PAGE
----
How I fought corruption in Lagos Judiciary – Osinbajo

Acting President Yemi Osinbajo has given insight into how he successfully fought endemic corruption when he served as the Attorney general and Commissioner for Justice in Lagos State.

Mr. Osinbajo served as Lagos AG in 1999 under the administration of Bola Tinubu on the platform of the defunct Alliance for Democracy, AD.

Speaking at the opening of a two-day national dialogue on corruption organised by his office in conjunction with the Presidential Advisory Committee Against Corruption, PACAC, at the Banquet Hall of Aso Rock Presidential Villa on Thursday, Mr. Osinbajo said he knew there was problem in the Lagos state judiciary even before he assumed office.

He said when he assumed office, the first thing he did was to conduct a survey of about 200 lawyers “who were regular practitioners at the court” and asked them certain questions.

The acting president said one of the most fundamental questions in the questionnaire bordered on the “integrity of the judiciary”.

“89 per cent of the respondents said that the judiciary in Lagos state was notoriously corrupt,” he said.

He also said the corruption went beyond judges to include court clerks and lawyers. He also said the survey identified the causes of the corruption to include appointments based on favours and connection to the detriment of merit.

He also said no serious background checks were carried out on prospective appointees. He said the take home pay of magistrates and judges was also found to be inadequate.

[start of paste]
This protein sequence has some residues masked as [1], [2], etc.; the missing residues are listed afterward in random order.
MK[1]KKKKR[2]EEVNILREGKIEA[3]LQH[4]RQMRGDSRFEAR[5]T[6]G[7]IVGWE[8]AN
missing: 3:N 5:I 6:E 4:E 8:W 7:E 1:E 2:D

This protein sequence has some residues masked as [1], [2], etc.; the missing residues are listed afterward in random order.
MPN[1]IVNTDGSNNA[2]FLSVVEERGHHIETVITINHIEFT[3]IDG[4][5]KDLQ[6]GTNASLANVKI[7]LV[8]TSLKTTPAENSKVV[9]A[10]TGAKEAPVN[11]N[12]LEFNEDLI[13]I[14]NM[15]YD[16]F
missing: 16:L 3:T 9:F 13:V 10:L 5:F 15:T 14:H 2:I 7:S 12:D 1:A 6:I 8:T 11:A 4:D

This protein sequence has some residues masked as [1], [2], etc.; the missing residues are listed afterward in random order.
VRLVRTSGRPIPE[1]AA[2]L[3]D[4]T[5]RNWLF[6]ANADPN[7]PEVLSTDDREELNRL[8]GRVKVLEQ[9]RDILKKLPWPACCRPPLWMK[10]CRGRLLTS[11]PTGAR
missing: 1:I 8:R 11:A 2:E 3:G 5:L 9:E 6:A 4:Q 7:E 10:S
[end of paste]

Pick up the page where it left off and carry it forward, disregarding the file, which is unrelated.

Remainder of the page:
“We therefore, put in place a system of tests and interviews that each prospective appointee must answer satisfactorily,” he said.

He also said he subsequently put in place a team of seven senior judges and reviewed the monthly salary of judges which was about N67,000 and compared it to their average expenditure and then came to the conclusion that the take home pay of judges was grossly inadequate.

Mr. Osinbajo also said most good judges had no home of their own even after retirement and decided to not only increase the pay but provided each judge with a House.

“Every judge is given a house to live in and it belongs to him even after retirement. We also increased remuneration considerably,” he said.

The acting VP said after doing that he insisted that any judge accused of infraction is investigated and punished accordingly. He said within one year of the reforms, 22 magistrates were sacked while three judges were recommended for disciplinary measures to the National Judicial Council.

“When we conducted the same survey again in 2006, the outcome showed that there was zero per cent corruption among judges in Lagos state,” he said.

Mr. Osinbajo said people naturally have to see the consequences of bad behaviour before they toe the line.

The acting president also used the occasion to ask for additional cooperation from the international community on the recovery of stolen assets hidden in various countries.

He said the process of recovering stolen assets is very cumbersome and may even take several years. He then called on the international community to work with the Nigerian government to ensure that the assets are returned to the country speedily.


Source: Premium Times

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